How do you see the future of the travel industry and traveling after the COVID-19 pandemic? What are your expectations and thoughts in the short term and long term?

I believe anything is possible. Anything is possible for people to change how they take their holiday time. I am the eternal optimist when it comes to these things. It doesn’t need to be a lot of people, it just needs to be a small group of people to change the landscape of our industry. What I’d like to see is people becoming more connected to destinations, more purposeful in their choices and why they want to travel between countries, and not be booking based on amenities and thread counts on sheets.  That’s a dangerous place for us to be in tourism, and in travel, if people are more concerned about amenities – so it’s my hope that people get more connected and purposeful in their decision making, and understand their privilege when it comes to being able to travel.

There’s a very small population on the planet that has the privilege to decide they want to take a holiday. Travel is a privilege, not a right. When you decide to take a holiday, and to travel, it’s a big decision that can impact a lot of lives, so I hope people change how they think about making a decision to take a holiday – and realize what a privilege it is to be able to make that choice.

India, New Delhi, Salaam Baalak Trust City Walk Tour Female Guide Travellers
India, New Delhi, Salaam Baalak Trust City Walk Tour Female Guide Travellers
You are a great inspiration for young people with the things you did with G Adventures. What is your advice to the young generation who wants to create an impact in the travel industry with their ideas and startups? What do you suggest to them to achieve their goals?

Great leaders come out of a passion for the product. Know your market and don’t try to be everything for everyone. Know your audience/customer. It’s a very romantic dream to own an adventure travel company, but there is work besides finding your purpose.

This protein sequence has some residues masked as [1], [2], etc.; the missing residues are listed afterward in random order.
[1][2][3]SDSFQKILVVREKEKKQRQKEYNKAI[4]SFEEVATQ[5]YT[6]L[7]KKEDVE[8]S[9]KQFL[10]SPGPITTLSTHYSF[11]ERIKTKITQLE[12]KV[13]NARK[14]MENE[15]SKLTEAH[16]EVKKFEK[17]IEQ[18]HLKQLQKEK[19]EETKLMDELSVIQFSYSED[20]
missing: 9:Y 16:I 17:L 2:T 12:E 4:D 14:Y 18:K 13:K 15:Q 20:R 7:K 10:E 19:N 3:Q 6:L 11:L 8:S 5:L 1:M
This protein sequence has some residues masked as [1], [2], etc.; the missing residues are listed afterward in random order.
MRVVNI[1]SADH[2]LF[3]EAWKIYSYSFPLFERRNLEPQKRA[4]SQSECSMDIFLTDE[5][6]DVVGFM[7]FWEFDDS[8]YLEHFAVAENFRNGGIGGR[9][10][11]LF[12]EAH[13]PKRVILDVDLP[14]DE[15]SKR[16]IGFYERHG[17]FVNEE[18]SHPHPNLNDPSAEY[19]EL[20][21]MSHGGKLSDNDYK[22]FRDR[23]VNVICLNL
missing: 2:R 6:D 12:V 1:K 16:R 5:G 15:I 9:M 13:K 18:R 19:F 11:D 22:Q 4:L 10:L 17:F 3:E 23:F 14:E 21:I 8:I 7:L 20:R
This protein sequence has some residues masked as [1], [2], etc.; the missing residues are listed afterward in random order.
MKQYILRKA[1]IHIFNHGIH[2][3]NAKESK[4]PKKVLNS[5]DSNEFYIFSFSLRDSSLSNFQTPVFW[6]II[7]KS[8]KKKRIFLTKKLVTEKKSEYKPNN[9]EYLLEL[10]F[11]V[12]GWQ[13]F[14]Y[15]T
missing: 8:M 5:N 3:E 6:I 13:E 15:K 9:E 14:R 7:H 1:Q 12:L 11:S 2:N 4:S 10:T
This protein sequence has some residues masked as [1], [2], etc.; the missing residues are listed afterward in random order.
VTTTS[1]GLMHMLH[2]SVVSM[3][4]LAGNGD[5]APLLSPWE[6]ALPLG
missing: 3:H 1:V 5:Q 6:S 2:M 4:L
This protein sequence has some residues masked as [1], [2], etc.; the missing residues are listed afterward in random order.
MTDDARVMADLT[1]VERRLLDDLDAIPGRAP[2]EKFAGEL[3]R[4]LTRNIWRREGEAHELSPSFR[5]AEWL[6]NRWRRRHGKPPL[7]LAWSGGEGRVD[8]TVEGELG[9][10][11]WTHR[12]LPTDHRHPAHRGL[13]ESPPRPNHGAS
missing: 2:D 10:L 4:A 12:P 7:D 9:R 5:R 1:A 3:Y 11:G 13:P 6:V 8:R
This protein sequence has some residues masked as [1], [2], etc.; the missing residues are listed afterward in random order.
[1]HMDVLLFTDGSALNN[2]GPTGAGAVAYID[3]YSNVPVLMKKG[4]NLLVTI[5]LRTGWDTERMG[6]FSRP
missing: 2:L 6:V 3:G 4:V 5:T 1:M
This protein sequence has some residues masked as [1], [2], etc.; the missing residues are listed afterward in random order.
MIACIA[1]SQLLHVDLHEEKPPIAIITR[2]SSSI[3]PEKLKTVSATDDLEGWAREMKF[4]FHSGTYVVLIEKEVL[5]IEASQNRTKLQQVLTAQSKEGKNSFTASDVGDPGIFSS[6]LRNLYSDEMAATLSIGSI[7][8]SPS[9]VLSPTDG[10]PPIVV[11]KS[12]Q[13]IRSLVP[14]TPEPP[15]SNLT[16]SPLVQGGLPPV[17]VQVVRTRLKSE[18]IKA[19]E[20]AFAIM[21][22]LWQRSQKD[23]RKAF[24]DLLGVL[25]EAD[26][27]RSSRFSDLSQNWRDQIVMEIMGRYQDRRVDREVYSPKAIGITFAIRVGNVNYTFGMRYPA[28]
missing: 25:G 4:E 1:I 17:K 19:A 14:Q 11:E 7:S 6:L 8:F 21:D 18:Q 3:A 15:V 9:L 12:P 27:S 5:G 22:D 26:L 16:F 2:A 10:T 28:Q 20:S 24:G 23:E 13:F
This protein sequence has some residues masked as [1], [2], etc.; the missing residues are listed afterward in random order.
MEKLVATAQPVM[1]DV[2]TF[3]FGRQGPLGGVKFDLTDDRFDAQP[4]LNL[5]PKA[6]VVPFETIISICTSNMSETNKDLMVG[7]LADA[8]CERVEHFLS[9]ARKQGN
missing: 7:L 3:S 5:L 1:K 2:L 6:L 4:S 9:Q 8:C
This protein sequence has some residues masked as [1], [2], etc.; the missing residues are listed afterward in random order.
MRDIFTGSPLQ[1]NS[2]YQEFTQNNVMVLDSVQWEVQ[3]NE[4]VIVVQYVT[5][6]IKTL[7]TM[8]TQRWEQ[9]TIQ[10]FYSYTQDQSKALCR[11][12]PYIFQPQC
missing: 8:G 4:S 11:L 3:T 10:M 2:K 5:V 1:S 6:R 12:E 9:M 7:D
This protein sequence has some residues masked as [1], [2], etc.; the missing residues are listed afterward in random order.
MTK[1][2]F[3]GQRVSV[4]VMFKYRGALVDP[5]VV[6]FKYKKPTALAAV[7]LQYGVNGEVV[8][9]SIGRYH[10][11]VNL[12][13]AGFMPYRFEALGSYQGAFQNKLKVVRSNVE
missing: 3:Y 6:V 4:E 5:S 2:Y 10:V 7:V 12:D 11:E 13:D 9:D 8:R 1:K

Your favorite G Adventures trip and the reason

It’s always the most recent trip I travelled up. Japan is next for me though – I had to cancel a trip to Japan in 2020 and it’s calling me to go back.

Your top 3 destinations in the world

It’s so tough for me to nail down my favourite destination, but in recent years I’ve been drawn to destinations where I can disconnect from the modern world and connect with nature. Right now I’d have to say Antarctica and the Galapagos would be at the top of my list because you can really hone in on yourself and your place in the world. And I’ve always loved Namibia. 

Your top 3 favorite travel movies/series.

Passage to India, Baraca, Parts Unknown and Seven Years in Tibet

Your favourite cuisine

Indian / Japanese 

What is your philosophy on life?

If you love what you do you’ll never work a day in your life.

Bruce Poon Tip in Machu Picchu
Bruce Poon Tip while in Mountain Vista, Peru Machu Picchu for “G for Good Trip”
Biggest lesson that you can share with the entrepreneurs of the future?

Be passionate about what you do. There will be sacrifice at first, but once you discover success there is the freedom to keep being innovative. I appreciate that every day.


We sincerely thank you to Casey Mead, (full-time Kiwi 🥝) the Global Communications Lead of the G Adventures, for her helps to make this interview happen.